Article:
Sharp edges and wooden splints – this is not how a nesting aid should look [Photo: PolyakovaN/ Shutterstock.com]

Wild bee houses from clay or loam

Perforated or hollow bricks are also often used in insect hotels. However, these have too large cavities, so they are rarely occupied by bees. Extruded interlocking tiles are much more suitable here: mason bees and leafcutter bees like to use the small hollow chambers of this type of tile as nesting aids. Alternatively, you can also make your own so-called bee stones by making small holes in clay and then firing them. However, the cavities in drystone walls and rock piles are also readily accepted by wild bees. So if you have some old natural stones in your garden, you can also provide a natural nesting aid with such piles of stones. Mud walls are also popular with wild bees but care must be taken that the substrate is not too firm, as furry bees and other steep-walled inhabitants dig their own tunnels. Unfired clay bricks have proved successful here – but these should not be placed directly on the ground, as they could otherwise draw water.

Extruded interlocking tiles used as nesting aid
Extruded interlocking tiles are well suited as nesting aids [Photo: helfei/ Shutterstock.com]

Nesting aids for wild bees from plant stems

Another commonly used form of wild bee nesting aid is bundling plant stems. Here, however, there is often confusion between pithy and hollow stems: While hollow plant stems (for example, bamboo or reed stems) are bundled horizontally and provide good shelter for solitary wild bee species, pith-containing plant stems are only accepted if they are placed vertically. They particularly like to colonise the stems of blackberries but mullein and dog rose are also accepted by masked bees and similar insects. But the stems do not always have to be cut off: If you leave pithy stems in the perennial bed and do not rigorously cut back the plants, wild bees will also find an excellent nesting site here.

Bee and horizontal bamboo shoots
Hollow stems should be bundled horizontally [Photo: I. Rottlaender/ Shutterstock.com]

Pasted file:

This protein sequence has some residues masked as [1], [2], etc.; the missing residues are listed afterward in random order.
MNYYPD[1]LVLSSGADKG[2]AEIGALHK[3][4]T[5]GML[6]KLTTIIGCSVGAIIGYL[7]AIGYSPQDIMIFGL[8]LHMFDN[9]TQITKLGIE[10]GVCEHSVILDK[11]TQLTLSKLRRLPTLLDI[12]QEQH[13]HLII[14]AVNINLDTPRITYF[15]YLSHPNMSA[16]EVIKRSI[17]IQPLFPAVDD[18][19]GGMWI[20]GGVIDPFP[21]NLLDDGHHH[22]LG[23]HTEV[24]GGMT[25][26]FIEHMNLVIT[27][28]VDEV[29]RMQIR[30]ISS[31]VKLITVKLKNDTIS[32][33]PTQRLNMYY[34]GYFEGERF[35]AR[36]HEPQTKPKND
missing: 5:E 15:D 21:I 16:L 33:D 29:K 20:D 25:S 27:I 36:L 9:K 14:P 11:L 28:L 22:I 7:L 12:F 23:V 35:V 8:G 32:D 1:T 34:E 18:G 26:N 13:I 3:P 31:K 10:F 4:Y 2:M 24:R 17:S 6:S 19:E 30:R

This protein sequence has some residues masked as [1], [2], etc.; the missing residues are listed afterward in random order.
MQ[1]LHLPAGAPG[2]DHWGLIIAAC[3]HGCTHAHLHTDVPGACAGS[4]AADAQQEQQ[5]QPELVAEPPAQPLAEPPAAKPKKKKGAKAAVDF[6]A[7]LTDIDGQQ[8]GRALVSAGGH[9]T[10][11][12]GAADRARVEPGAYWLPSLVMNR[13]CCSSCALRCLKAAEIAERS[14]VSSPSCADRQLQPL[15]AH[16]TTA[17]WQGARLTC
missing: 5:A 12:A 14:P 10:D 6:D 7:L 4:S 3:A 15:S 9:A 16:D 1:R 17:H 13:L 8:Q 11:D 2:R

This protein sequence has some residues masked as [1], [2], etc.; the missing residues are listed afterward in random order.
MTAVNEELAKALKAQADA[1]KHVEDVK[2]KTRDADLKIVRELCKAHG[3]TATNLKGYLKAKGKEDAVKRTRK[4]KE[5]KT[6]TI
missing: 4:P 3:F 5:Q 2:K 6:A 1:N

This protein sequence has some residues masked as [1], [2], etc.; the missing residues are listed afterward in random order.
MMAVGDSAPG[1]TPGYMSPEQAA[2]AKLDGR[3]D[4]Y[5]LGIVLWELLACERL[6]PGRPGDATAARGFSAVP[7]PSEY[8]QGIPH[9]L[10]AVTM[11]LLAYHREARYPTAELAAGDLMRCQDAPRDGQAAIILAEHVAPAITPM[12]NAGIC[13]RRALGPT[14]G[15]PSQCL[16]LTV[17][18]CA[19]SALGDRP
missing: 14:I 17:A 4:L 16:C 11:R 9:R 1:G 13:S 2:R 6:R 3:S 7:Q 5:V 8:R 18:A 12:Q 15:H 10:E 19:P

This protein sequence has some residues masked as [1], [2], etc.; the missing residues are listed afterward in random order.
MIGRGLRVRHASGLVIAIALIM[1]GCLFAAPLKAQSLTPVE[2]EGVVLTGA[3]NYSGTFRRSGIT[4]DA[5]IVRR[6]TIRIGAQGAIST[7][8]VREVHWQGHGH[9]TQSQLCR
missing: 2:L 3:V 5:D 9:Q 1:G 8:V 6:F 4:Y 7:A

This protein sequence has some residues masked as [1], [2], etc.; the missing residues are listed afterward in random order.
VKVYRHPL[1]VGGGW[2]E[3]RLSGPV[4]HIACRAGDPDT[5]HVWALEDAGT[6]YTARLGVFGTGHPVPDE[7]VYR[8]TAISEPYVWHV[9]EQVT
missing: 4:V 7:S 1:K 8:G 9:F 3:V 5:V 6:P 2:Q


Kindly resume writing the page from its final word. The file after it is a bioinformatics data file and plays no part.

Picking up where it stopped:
Sand pits as wild bee houses

Many wild bees nest not only in dead wood or stone niches but often in the soil as well. Especially narrow bees but also silky bees and sand bees often dig their own tunnels in the soil, which they use for nesting. But unfortunately, only a few gardens still have uncultivated patches of suitable soil where the animals can nest. A sand pit can provide a remedy: Filled with drifting sand or loamy sand, it provides a good foundation for nesting. To ensure that the bees also feel comfortable, the sand pit should be filled with at least 25 cm of sand and be protected from rain and wind (for example, under a canopy). If adequate weather protection cannot be provided, a generous water drain should be installed to prevent excess water from accumulating.

Bee emerging from a mud hole
Many bee species dig their own nest tubes [Photo: StGrafix/ Shutterstock.com]

Setting up an insect hotel for wild bees

In addition to suitable breeding sites, special attention should be paid to protection from wind and weather, as well as predators. Thus, the roof of the insect hotel should have a small overhang, so that the nesting aid is not directly exposed to rain. However, the use of protective glaze or paint is not recommended (especially for nesting material). As protection against predators, which like to plunder the nesting aids for wild bees, it may be worthwhile to stretch a wire mesh or net at a distance of about 20 cm around the wild bee house. In this case, the mesh size should be about 3 cm x 3 cm. Narrow-meshed bird nets from the garden, on the other hand, are not suitable because they are an obstacle for the insects and can become a death trap for inattentive birds.

A wire grate over the bee house
A wire grate can keep away ravenous birds [Photo: ur72/ Shutterstock.com]

In addition, there is the question of the right location. The nesting aid should face south and be protected from rain and wind, as a dry and warm nesting site is a basic requirement for successful breeding. Stable mounting is important – nesting aids dangling in the wind are not accepted by wild bees. Also, the insect hotel for wild bees should not be too close to the ground because here there may be shading from plants. Wild bees prefer sunny breeding sites with a clear approach path, so a site close to the ground is often unsuitable. On the other hand, bee-friendly plants near the nesting site are readily accepted. Seed mixtures are particularly well accepted in this regard, as their diversity allows them to provide for a wide variety of wild bee species over the long term. A watering hole nearby also makes the insect hotel much more attractive to wild bees.

Bee house surrounded by wild flowers
Bee-friendly plants make the nesting box more attractive [Photo: Duqie/ Shutterstock.com]

To find out how beneficial insects fulfil their role as pollinators, read our article on bee pollination.